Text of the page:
Integrity-checker uses a mix of traditional and new techniques to scan your website for potential issues. First and foremost, it verifies that all installed code is identical to it’s original version. By comparing WordPress core, plugins and themes in your installation with the original versions available at wordpress.org, Integrity-checker can quickly determine if there are any changes you need to be aware of. Integrity-checker also lets you compare your local version to the original to help you determine if you’ve been hacked.
Additionally, Integrity-checker scans all installed files for permission issues. Ensuring correct permissions is vital for WordPress security, as with any PHP based web application.
Lastly, Integrity-checker will look through some of the basic WordPress configuration to look for common security problems like user enumeration, directory index weak credentials etc.
- Helps you track down hacked WordPress files in core, plugins and themes
- Makes it easy to find issues with file permissions
- Detects common configuration problems
3rd party software
cron-expression copyright Michael Dowling, see license. Cron-expression is slightly adopted to use the Integrity Checker namespace to avoid potential conflicts.
php-diff copyright Chris Boulton under the BSD license. php-diff is slightly adopted to use the Integrity Checker namespace to avoid potential conflicts.
silexphp/Pimple copyright Fabien Potencier, see license. Pimple is slightly adopted to use the Integrity Checker namespace to avoid potential conflicts.
DataTables 1.10.13 copyright 2008-2016 SpryMedia Ltd. Licensed under the MIT license, see datatables.net/license
This section describes how to install the plugin and get it working.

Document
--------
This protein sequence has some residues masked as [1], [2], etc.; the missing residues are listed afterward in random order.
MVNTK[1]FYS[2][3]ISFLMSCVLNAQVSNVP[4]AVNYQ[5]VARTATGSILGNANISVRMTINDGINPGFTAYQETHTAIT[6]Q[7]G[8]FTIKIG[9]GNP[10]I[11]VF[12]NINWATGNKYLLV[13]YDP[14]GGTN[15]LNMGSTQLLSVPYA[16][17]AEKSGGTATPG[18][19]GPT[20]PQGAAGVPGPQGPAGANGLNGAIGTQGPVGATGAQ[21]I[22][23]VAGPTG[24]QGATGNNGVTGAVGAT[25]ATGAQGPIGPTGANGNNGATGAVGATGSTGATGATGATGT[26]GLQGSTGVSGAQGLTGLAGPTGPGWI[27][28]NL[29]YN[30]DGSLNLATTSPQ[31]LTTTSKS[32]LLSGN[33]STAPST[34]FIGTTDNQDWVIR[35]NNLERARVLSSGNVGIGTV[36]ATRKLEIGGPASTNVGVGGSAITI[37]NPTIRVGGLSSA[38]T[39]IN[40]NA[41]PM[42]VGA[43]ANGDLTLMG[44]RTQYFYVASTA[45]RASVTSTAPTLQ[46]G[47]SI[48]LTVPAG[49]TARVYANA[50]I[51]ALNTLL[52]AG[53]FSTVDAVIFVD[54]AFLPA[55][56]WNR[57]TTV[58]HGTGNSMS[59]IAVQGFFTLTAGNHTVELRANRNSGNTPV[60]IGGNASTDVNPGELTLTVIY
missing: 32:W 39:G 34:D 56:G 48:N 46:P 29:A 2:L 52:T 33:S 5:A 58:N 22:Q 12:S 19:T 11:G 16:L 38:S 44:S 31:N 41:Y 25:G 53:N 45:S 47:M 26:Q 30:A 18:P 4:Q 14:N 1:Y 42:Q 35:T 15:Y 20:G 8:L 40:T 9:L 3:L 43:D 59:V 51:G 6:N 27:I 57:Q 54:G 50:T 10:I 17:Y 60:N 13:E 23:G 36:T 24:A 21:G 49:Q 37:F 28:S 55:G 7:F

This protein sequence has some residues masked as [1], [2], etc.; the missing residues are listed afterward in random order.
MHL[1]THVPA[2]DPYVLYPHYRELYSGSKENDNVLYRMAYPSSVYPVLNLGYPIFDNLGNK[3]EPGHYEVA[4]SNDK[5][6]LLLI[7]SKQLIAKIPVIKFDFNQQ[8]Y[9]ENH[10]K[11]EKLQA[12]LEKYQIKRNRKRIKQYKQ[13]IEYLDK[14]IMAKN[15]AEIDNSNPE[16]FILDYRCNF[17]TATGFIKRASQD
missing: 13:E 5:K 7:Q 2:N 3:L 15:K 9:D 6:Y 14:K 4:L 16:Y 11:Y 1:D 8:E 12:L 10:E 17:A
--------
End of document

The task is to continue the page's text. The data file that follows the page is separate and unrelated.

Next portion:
- Upload the plugin files to the
/wp-content/plugins/integrity-checkerdirectory, or install the plugin through the WordPress plugins screen directly.
- Activate the plugin through the ‘Plugins’ screen in WordPress
- Use the Tools->Plugin Name screen to use the plugin
- Why should I use Integrity Checker instead of…
Integrity Checker have a few quite unique features: the ability to compare checksums for individual themes and plugins and the ability to see the diff between two versions of the same file. But there are lots of other great security tools around for WordPress and you should try them out. Some tools put an emphasis on preventing security problems while other tools, like Integrity Checker, deals more with trying to discover problems after the fact.
One very fundamental idea in all security related work is the concept of defense in depth. That means that you should not rely on any one single security technique. Instead, you should embrace multiple forms of security, good password standards, using https where it matters, keep WordPress updated at all times etc. As a consequence, you will want/need more than one security tool to help you with that. We think Integrity Checker is an excellent addition to your security toolbox, we hope you agree.
- Integrity Checker reports some issues, but how do I fix them
Integrity Checker is a checker tool. It scans and reports but it doesn’t have any ambition to fix anything. Some tools try to do both, Integrity Checker doesn’t (yet).
- What does a SOFT issue mean?
A soft issue is almost always a false positive, but something you’d want to have a look at. The most common reason for a SOFT issue is that the readme.txt file in a plugin is different. This is because a plugin developer might update the readme.txt without bumping the plugin to a new version. For instance when a new version of WordPress is released, a lot of plugin developers updates so that the “Tested up to” information reflects the new WordPress version number. Another common reason is that you (or someone else) may have added .htaccess files for added security, when Integrity Checker finds an .htaccess file, it will issue a SOFT warning.
- I’d like to run Integrity Checker on a schedule
Integrity Checker has an older brother, the wp-cli sub command wp-checksum. Integrity Checker and wp-checksum uses the same backend database and shares a lot of code. So currently we think that the best way to schedule checksum scanning is via the wp-cli tool. Having said that, we’d like to hear your opinion how to go forward. One way would be to open up the API (see below) to Integrity Checker and have you solve the scheduling in your own environment, another way could be to integrate a scheduled into the plugin itself. Or both, let us know what would benefit you the most.